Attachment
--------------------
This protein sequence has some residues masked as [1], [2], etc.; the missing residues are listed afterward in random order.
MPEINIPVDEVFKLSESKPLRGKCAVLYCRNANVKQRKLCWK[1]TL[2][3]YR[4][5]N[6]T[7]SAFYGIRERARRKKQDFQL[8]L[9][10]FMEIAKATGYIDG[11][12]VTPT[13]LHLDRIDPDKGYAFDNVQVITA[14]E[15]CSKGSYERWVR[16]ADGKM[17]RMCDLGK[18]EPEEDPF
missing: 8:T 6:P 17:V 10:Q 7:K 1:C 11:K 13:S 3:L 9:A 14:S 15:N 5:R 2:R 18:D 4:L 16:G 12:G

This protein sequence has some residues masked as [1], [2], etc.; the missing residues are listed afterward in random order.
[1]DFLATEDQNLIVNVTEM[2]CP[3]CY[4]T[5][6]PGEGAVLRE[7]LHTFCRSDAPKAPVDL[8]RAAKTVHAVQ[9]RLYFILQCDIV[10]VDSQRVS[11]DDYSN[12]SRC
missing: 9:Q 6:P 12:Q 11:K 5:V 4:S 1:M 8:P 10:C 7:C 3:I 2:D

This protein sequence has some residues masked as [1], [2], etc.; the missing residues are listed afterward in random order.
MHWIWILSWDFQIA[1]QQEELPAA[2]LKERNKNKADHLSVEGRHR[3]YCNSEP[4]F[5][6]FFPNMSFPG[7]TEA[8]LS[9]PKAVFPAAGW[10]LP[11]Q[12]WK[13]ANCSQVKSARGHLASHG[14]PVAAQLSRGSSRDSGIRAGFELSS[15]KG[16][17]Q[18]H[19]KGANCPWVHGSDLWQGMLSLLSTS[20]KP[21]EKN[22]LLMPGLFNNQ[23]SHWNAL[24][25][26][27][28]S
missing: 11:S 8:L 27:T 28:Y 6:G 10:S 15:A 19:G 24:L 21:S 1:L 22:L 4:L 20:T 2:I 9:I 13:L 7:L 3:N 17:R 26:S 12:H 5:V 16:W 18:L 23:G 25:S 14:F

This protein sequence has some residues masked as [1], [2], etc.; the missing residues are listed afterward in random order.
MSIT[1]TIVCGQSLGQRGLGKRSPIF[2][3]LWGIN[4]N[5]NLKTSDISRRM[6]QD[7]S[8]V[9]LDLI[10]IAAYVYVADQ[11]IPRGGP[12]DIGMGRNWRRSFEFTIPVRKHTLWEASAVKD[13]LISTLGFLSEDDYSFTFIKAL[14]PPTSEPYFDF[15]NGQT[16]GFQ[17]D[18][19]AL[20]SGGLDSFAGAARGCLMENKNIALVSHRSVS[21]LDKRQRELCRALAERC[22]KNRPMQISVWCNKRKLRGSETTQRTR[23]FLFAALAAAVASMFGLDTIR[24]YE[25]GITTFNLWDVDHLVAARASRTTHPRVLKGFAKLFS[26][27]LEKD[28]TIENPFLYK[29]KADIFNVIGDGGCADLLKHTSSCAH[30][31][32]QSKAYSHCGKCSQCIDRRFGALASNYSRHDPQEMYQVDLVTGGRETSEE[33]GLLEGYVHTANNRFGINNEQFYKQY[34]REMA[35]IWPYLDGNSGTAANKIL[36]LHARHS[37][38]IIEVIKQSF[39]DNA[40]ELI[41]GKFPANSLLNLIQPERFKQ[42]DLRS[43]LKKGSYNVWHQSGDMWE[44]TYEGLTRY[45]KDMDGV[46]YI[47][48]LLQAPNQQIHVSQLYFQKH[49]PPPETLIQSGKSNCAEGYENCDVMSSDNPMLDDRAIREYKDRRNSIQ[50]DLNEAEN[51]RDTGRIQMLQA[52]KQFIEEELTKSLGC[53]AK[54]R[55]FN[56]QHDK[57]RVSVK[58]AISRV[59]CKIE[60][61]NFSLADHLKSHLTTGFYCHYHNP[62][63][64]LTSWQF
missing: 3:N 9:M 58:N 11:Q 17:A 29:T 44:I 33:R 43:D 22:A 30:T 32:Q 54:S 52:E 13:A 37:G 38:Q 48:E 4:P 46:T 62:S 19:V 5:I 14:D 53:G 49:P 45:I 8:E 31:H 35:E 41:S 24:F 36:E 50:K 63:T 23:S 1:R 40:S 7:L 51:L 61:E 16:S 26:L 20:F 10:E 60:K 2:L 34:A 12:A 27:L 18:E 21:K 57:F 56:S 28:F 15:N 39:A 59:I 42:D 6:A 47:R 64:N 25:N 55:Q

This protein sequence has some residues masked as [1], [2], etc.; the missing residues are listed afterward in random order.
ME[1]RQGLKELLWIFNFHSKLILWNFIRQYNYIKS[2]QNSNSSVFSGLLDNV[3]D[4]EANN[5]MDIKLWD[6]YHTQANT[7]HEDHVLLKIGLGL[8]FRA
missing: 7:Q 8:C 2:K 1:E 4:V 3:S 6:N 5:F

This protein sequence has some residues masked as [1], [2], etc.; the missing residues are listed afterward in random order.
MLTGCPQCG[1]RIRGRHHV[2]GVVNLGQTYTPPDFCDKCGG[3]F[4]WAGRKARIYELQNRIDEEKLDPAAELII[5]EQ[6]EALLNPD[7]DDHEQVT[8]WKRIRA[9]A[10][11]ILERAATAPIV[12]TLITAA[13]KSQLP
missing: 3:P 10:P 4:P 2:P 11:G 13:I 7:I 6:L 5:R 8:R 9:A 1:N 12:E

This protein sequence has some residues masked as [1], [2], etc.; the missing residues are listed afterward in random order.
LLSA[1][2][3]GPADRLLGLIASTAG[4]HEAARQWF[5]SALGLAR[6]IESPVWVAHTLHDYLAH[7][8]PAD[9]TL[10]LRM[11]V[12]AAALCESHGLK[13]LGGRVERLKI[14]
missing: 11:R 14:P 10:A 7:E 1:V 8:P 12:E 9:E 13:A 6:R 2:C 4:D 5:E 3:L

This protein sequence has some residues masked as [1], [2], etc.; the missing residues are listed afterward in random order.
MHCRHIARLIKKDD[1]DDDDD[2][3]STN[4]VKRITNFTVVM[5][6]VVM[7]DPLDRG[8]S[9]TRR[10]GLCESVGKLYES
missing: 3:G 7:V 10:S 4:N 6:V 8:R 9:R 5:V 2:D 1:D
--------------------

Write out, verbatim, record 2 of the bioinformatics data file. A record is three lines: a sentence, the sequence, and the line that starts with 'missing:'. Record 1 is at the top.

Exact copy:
This protein sequence has some residues masked as [1], [2], etc.; the missing residues are listed afterward in random order.
[1]DFLATEDQNLIVNVTEM[2]CP[3]CY[4]T[5][6]PGEGAVLRE[7]LHTFCRSDAPKAPVDL[8]RAAKTVHAVQ[9]RLYFILQCDIV[10]VDSQRVS[11]DDYSN[12]SRC
missing: 9:Q 6:P 12:Q 11:K 5:V 4:S 1:M 8:P 10:C 7:C 3:I 2:D